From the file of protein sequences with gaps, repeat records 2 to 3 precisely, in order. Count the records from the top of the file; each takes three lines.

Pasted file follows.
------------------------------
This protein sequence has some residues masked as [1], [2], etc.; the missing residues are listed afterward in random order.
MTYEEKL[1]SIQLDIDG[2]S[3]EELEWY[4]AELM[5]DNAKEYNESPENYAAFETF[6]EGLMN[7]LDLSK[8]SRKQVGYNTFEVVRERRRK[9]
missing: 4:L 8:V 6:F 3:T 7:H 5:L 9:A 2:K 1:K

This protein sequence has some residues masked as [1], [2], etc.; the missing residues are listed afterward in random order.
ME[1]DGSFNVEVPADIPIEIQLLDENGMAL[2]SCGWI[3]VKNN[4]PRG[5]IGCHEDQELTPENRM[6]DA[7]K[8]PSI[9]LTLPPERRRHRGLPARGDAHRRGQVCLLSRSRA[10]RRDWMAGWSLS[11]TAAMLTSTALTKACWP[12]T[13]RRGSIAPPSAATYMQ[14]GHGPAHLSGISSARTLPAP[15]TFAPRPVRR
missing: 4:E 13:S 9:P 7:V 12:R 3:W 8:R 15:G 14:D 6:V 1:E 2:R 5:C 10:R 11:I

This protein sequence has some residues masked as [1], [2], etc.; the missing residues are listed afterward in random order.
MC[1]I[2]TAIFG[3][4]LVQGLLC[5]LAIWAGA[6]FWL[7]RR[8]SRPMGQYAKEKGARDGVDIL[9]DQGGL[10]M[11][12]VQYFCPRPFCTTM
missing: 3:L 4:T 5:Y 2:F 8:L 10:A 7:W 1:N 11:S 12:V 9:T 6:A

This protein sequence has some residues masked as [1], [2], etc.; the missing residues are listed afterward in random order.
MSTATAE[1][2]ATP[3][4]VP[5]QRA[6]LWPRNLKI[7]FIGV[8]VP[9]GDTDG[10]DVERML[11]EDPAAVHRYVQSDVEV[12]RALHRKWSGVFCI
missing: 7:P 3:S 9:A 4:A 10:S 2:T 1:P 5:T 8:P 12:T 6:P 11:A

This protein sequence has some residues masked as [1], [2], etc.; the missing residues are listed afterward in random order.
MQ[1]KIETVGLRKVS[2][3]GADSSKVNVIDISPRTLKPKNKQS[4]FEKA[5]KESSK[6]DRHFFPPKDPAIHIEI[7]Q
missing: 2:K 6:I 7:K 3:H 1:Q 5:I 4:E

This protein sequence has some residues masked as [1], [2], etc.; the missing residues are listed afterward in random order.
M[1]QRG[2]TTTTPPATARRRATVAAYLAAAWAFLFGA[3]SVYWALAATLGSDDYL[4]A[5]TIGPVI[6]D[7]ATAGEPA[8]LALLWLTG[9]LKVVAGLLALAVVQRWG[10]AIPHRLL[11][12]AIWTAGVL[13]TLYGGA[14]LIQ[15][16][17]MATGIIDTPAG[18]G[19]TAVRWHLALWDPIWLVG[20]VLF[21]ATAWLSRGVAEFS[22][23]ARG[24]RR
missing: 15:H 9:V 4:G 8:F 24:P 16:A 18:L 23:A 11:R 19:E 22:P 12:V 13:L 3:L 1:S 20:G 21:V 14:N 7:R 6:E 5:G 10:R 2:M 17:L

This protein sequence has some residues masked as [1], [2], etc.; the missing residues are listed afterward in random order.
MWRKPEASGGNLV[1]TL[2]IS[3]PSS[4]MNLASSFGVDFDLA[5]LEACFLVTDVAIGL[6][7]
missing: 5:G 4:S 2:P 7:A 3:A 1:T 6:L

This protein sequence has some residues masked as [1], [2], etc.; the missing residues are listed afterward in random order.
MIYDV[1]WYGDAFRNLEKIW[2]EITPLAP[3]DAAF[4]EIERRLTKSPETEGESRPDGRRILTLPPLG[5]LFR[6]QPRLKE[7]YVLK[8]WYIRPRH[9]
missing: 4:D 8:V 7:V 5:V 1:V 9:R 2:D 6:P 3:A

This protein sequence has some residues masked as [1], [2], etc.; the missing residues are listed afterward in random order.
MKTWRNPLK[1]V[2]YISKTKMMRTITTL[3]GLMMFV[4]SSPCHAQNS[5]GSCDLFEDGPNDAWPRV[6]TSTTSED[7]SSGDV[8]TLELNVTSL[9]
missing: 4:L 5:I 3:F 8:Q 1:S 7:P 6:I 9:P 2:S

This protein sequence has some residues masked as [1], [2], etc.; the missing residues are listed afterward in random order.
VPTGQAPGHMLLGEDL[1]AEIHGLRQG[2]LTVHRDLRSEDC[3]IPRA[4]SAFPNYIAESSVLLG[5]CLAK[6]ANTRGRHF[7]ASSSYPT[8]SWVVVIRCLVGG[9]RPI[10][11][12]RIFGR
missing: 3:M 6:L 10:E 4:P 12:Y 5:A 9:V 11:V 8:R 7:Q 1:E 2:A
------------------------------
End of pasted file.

This protein sequence has some residues masked as [1], [2], etc.; the missing residues are listed afterward in random order.
ME[1]DGSFNVEVPADIPIEIQLLDENGMAL[2]SCGWI[3]VKNN[4]PRG[5]IGCHEDQELTPENRM[6]DA[7]K[8]PSI[9]LTLPPERRRHRGLPARGDAHRRGQVCLLSRSRA[10]RRDWMAGWSLS[11]TAAMLTSTALTKACWP[12]T[13]RRGSIAPPSAATYMQ[14]GHGPAHLSGISSARTLPAP[15]TFAPRPVRR
missing: 4:E 13:S 9:P 7:V 12:R 3:W 8:R 15:G 14:D 6:V 1:E 2:R 5:C 10:R 11:I

This protein sequence has some residues masked as [1], [2], etc.; the missing residues are listed afterward in random order.
MC[1]I[2]TAIFG[3][4]LVQGLLC[5]LAIWAGA[6]FWL[7]RR[8]SRPMGQYAKEKGARDGVDIL[9]DQGGL[10]M[11][12]VQYFCPRPFCTTM
missing: 3:L 4:T 5:Y 2:F 8:L 10:A 7:W 1:N 11:S 12:V 9:T 6:A